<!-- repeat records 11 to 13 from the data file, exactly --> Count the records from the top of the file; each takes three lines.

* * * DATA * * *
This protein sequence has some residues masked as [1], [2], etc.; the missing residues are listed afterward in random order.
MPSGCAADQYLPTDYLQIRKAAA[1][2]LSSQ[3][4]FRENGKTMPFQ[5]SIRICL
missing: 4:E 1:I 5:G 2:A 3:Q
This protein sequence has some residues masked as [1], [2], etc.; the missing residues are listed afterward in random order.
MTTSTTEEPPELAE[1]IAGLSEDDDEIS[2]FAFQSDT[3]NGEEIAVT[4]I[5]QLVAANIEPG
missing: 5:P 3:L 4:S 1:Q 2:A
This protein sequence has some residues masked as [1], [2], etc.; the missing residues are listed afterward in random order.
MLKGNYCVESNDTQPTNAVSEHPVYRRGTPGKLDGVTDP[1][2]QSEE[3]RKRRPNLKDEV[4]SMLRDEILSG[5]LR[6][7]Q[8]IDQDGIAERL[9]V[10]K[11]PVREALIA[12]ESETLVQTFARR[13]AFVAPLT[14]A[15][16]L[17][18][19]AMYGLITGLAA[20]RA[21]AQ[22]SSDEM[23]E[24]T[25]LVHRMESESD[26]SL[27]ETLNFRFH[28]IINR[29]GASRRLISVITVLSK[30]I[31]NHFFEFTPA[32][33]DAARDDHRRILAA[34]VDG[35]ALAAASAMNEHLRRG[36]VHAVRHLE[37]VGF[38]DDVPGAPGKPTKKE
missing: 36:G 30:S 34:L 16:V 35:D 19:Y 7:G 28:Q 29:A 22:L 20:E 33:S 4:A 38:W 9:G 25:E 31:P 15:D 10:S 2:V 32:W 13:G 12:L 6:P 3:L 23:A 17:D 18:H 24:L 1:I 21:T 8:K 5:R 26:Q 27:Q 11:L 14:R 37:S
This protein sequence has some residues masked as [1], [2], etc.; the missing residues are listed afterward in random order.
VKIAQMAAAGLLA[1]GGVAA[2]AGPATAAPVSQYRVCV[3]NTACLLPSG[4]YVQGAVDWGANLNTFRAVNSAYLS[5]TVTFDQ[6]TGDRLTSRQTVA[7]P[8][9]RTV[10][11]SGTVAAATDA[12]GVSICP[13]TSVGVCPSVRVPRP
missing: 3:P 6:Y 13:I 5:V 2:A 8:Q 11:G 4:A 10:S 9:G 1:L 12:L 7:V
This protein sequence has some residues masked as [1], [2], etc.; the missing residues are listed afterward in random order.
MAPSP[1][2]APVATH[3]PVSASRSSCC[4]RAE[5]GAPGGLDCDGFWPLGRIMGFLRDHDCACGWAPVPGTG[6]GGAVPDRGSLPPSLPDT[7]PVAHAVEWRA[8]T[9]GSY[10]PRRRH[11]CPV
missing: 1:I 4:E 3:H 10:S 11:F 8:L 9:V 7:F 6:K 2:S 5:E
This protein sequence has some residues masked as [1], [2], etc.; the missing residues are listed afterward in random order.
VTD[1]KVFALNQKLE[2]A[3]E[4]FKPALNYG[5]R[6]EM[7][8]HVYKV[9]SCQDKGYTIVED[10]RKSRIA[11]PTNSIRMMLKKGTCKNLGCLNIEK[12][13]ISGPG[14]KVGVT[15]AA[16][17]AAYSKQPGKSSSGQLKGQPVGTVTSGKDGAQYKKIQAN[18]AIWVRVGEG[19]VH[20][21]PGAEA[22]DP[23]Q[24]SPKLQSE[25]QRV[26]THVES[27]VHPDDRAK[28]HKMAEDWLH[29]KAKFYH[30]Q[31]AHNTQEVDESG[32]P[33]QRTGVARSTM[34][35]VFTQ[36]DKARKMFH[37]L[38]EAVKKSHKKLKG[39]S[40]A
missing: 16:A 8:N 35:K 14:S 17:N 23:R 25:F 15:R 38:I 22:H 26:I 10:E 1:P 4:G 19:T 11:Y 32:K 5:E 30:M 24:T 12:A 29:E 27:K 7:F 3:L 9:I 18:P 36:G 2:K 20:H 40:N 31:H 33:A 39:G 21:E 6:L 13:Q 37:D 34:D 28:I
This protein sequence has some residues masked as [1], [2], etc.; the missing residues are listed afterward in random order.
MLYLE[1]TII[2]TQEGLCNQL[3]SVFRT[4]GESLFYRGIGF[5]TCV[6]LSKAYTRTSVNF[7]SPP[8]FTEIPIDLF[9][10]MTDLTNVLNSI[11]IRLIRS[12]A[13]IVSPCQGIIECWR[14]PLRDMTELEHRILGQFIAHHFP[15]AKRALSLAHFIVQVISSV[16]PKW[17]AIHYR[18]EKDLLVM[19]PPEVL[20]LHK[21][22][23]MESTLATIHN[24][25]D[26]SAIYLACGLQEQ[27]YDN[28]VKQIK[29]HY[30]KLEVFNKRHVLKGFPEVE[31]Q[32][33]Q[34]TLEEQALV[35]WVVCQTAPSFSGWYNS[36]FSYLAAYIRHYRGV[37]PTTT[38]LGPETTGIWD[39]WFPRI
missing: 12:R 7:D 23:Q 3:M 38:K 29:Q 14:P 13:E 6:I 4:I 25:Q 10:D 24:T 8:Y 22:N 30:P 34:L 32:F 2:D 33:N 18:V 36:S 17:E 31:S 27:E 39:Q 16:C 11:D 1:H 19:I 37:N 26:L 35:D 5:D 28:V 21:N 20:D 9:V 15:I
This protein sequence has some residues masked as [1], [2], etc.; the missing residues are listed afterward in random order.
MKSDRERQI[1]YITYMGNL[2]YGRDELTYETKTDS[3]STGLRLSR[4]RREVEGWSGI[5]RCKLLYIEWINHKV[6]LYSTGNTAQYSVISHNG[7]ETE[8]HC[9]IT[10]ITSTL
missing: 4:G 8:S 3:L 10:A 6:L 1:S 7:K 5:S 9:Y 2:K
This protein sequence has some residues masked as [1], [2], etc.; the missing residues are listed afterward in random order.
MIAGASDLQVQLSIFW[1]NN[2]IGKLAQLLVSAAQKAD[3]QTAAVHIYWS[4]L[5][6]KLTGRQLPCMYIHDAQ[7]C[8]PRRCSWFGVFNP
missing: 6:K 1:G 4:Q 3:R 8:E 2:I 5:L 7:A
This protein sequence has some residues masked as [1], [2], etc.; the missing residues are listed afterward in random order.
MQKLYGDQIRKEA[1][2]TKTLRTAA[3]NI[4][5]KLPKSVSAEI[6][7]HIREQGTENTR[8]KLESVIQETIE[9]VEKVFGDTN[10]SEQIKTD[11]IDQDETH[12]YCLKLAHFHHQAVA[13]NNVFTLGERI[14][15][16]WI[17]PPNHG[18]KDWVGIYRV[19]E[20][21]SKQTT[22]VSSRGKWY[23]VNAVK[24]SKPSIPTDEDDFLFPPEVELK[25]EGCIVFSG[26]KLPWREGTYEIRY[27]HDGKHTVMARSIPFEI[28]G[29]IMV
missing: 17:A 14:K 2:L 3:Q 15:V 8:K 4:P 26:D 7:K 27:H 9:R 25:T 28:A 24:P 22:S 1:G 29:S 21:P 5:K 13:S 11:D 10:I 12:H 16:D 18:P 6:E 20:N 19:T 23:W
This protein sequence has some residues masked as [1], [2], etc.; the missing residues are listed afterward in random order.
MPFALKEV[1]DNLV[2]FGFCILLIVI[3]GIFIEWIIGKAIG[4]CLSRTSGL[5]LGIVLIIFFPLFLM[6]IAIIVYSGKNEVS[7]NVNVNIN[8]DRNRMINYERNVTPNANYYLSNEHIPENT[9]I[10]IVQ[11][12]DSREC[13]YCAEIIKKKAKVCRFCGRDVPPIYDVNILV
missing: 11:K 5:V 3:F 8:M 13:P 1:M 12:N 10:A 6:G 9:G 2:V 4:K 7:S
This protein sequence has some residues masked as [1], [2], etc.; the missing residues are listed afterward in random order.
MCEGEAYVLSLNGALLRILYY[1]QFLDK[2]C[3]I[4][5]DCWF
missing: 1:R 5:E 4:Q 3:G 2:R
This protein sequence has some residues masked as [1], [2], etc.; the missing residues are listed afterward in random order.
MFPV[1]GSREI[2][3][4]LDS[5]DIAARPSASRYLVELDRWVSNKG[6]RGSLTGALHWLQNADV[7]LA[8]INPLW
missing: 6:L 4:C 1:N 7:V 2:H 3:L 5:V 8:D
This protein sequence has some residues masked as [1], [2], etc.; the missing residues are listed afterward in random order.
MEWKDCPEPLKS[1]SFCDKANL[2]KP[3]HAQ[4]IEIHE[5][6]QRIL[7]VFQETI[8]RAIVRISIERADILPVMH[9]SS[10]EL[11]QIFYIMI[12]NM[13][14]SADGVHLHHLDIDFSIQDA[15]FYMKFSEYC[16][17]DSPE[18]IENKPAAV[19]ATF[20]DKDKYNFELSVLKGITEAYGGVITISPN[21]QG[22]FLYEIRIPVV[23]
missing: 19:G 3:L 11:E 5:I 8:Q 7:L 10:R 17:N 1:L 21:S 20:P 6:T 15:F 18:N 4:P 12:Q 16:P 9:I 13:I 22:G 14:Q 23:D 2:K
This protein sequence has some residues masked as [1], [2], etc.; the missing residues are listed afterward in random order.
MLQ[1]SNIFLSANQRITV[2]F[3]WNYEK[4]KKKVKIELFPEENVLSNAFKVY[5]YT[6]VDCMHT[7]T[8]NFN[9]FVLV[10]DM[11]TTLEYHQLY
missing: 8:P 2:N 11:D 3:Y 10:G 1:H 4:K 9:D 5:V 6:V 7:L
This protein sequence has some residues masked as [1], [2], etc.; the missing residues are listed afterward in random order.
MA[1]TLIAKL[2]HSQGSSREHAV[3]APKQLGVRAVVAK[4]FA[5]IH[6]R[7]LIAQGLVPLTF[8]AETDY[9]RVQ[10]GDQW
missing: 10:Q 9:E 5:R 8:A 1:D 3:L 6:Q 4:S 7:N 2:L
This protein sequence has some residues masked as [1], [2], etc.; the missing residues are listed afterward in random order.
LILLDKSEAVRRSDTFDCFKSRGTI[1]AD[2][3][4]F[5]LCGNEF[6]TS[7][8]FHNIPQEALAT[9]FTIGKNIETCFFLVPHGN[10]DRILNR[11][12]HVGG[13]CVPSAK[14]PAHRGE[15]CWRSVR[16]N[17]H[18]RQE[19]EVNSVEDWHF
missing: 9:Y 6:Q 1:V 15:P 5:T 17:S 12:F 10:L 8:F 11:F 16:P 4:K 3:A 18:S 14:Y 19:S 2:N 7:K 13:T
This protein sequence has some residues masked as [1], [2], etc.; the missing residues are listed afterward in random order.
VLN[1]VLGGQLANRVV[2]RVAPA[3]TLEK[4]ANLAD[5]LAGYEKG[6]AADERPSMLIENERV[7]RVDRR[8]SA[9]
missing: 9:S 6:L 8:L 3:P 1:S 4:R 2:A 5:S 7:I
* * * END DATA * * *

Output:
This protein sequence has some residues masked as [1], [2], etc.; the missing residues are listed afterward in random order.
MPFALKEV[1]DNLV[2]FGFCILLIVI[3]GIFIEWIIGKAIG[4]CLSRTSGL[5]LGIVLIIFFPLFLM[6]IAIIVYSGKNEVS[7]NVNVNIN[8]DRNRMINYERNVTPNANYYLSNEHIPENT[9]I[10]IVQ[11][12]DSREC[13]YCAEIIKKKAKVCRFCGRDVPPIYDVNILV
missing: 11:K 5:V 3:F 8:M 13:P 1:M 12:N 10:A 6:G 9:G 2:V 4:K 7:S
This protein sequence has some residues masked as [1], [2], etc.; the missing residues are listed afterward in random order.
MCEGEAYVLSLNGALLRILYY[1]QFLDK[2]C[3]I[4][5]DCWF
missing: 1:R 5:E 4:Q 3:G 2:R
This protein sequence has some residues masked as [1], [2], etc.; the missing residues are listed afterward in random order.
MFPV[1]GSREI[2][3][4]LDS[5]DIAARPSASRYLVELDRWVSNKG[6]RGSLTGALHWLQNADV[7]LA[8]INPLW
missing: 6:L 4:C 1:N 7:V 2:H 3:L 5:V 8:D